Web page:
This documentation’s intent is to share what we currently know about making system images build reproducibly: for example, VM and cloud images, live systems, OS installer ISO images.
General problems of reproducible system images
Usually the problems are:
- Filesystem needs to be created at once
- Filesystems have creation and/or modification timestamps
- Filesystems containing UUID or a label which are not set explicit
- Included files have timestamps
- Included files may be generated or updated at build time in a non-reproducible manner
- The bootloader which is integrated might have timestamps
- The integrated initramfs images may be built non-reproducibly while building the system image
- Timestamps which don’t depend on
SOURCE_DATE_EPOCHare not reproducible.
E.g. if the filesystem has been created by
mkfs.ext4, mounted, modified and saved as an image, it would not be reproducible:
the allocation of the inodes is undefined.
Thankfully there are known solutions to most of these problems, read on.
ext2, ext3, ext4
Instead of using
make_ext4fs can be used.
make_ext4fs is creating the whole filesystem at once.
make_ext4fs -T <unix_timestamp> allows to set the mtime
make_ext4fs should include the following commit:
When building ISO filesystems with
- use a recent versions of xorriso which honors
$SOURCE_DATE_EPOCHfor various ISO image metadata
--modification-dateto clamp all mtimes.
It might also be necessary to:
- pass a fixed value to
- ensure initrd images are built reproducibly (https://bugs.debian.org/845034)
SquashFS metadata & compression
When compressing SquashFS images, metadata and compression can make the output unreproducible.
Using a version of
mksquashfs that contains the following patches has been sufficient
to make some system images reproducible:
$SOURCE_DATE_EPOCHfor various timestamps: https://github.com/squashfskit/squashfskit/commit/0ab12a8585373be2de5129e14d979c62e7a90d82
- clamping content timestamps to
Root filesystem content
A system image often contains a root filesystem, generated during the build, and packed in some format such as SquashFS.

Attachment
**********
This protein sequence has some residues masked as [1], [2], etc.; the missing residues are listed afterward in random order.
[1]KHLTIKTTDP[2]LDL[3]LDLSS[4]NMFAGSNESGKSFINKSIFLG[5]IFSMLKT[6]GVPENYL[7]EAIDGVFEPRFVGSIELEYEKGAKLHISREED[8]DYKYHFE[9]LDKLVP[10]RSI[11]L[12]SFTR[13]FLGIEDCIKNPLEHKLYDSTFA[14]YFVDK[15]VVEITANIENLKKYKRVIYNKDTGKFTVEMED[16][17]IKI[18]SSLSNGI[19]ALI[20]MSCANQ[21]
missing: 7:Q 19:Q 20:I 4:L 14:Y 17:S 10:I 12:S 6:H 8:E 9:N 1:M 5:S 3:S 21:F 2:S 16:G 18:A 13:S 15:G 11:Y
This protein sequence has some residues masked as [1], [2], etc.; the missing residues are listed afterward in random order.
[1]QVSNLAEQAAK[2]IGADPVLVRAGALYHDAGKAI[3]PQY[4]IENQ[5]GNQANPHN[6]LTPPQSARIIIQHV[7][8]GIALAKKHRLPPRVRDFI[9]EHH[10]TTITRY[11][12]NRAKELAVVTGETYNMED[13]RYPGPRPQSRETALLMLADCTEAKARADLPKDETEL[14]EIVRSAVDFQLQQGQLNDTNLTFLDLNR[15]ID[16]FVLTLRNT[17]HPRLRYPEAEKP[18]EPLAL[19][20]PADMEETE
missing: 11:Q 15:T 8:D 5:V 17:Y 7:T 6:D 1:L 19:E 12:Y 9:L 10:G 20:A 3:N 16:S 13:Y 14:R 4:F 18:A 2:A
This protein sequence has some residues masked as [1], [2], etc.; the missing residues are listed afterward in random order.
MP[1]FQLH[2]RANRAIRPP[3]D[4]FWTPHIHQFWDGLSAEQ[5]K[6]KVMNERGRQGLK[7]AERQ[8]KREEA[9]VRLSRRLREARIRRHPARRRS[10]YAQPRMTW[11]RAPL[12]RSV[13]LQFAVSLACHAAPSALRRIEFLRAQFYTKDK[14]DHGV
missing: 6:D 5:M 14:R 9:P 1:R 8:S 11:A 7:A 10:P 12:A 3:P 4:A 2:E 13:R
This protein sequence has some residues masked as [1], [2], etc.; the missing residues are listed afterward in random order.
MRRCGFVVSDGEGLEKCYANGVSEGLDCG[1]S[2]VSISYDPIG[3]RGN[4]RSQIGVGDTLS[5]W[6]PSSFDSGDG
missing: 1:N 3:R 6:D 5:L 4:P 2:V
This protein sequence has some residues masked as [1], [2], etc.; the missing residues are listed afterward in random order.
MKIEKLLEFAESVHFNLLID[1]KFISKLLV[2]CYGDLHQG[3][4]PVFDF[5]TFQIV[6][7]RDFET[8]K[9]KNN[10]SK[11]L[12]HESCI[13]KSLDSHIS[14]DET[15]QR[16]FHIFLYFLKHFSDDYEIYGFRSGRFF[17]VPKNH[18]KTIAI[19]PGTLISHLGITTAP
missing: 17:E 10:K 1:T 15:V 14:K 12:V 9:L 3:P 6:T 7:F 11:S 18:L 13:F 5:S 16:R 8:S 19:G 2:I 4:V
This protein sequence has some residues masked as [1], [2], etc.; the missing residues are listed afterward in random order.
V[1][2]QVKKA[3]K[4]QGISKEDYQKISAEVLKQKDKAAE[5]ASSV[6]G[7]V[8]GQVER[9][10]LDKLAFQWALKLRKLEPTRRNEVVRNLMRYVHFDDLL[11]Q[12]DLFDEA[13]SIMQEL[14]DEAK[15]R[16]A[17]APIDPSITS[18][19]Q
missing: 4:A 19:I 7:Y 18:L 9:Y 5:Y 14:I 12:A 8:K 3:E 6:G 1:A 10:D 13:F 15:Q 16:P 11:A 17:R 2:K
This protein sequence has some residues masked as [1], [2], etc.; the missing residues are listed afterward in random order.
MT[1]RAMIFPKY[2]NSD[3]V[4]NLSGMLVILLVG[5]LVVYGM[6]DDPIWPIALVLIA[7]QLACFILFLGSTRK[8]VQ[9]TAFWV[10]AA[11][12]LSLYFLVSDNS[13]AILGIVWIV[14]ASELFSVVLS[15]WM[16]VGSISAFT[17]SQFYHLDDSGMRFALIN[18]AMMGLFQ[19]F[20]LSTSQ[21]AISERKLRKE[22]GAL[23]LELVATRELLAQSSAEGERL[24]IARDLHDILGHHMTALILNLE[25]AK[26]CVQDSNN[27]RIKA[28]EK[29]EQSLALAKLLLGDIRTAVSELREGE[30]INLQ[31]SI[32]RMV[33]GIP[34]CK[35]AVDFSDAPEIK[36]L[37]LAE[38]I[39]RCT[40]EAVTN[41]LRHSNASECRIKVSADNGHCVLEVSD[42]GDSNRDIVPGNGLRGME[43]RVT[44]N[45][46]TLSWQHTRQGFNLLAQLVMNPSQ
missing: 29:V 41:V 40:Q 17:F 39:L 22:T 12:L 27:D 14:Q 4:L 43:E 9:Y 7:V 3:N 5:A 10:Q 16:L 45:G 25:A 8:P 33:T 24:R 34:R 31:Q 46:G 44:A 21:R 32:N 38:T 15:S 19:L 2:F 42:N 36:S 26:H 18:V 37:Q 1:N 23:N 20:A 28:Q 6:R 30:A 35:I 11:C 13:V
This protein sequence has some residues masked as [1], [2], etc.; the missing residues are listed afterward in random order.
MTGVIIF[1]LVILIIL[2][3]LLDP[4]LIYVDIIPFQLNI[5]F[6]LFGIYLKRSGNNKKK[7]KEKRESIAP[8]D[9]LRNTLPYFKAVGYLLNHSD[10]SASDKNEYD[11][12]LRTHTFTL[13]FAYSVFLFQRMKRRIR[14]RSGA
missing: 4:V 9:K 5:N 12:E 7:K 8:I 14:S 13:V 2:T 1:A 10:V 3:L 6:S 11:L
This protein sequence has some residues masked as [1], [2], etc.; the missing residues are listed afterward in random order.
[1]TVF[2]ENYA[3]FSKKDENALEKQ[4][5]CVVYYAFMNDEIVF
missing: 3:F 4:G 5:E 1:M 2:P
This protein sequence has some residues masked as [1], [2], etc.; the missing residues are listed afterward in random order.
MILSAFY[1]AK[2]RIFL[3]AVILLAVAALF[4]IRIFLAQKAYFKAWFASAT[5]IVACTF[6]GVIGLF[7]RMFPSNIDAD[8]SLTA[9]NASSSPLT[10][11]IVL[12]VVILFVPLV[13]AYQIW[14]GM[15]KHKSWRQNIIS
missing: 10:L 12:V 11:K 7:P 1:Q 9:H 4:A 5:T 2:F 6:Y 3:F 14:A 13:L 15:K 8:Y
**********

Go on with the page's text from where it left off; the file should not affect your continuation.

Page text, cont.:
Exclude unneeded files
A number of files can simply be emptied or excluded when creating the root filesystem image (some to optimize size, some because they are not needed).
E.g. Tails does this:
Beware: this can have hard to predict consequences. For example, Tails considered dropping even more stuff - such as the fontconfig cache -, but they’ve seen weird results and performance issues when doing so and finally discarded this idea.
The build process for a system image often creates or updates files, which generates file metadata that depends on when the build is performed.
One approach that’s been used successfully to fix this problem is to
clamp mtimes of files in the root filesystem to
before generating the system image.
Files generated or updated at build time
Package managers such as dpkg or RPM support
and triggers that are run on the target system after unpacking a package,
e.g. to generate or update caches and indices… potentially in
a non-deterministic manner.
In order to counter this, one possible approach is to replace these scripts and do the same work later (e.g. at first boot).
Another approach is to ensure these scripts generate/update files in a reproducible manner. This approach has the advantage to fix the problem at the cause for every project that uses these programs. For example such problems were fixed in:
- fontconfig cache: https://bugs.debian.org/864082, https://bugs.debian.org/863427
loaders.cache: https://bugzilla.gnome.org/show_bug.cgi?id=783592, https://bugs.debian.org/875704
/var/lib/gconf/defaults/%gconf-tree-*.xml: https://bugzilla.gnome.org/show_bug.cgi?id=784738, https://bugs.debian.org/867848.
Finally, occasionally one may want to use
to normalize the content of such files.
GNU gettext’s POT, PO and MO files were an interesting challenge. One way to approach this problem is to:
- only update POT files when it is really needed, i.e. if the only change after refreshing them is in the POT-Creation-Date field;
- avoid updating PO — and thus MO — files when only comments (e.g. line numbers) have changed. https://git-tails.immerda.ch/tails/tree/config/chroot_local-includes/usr/local/lib/tails-shell-library/po.sh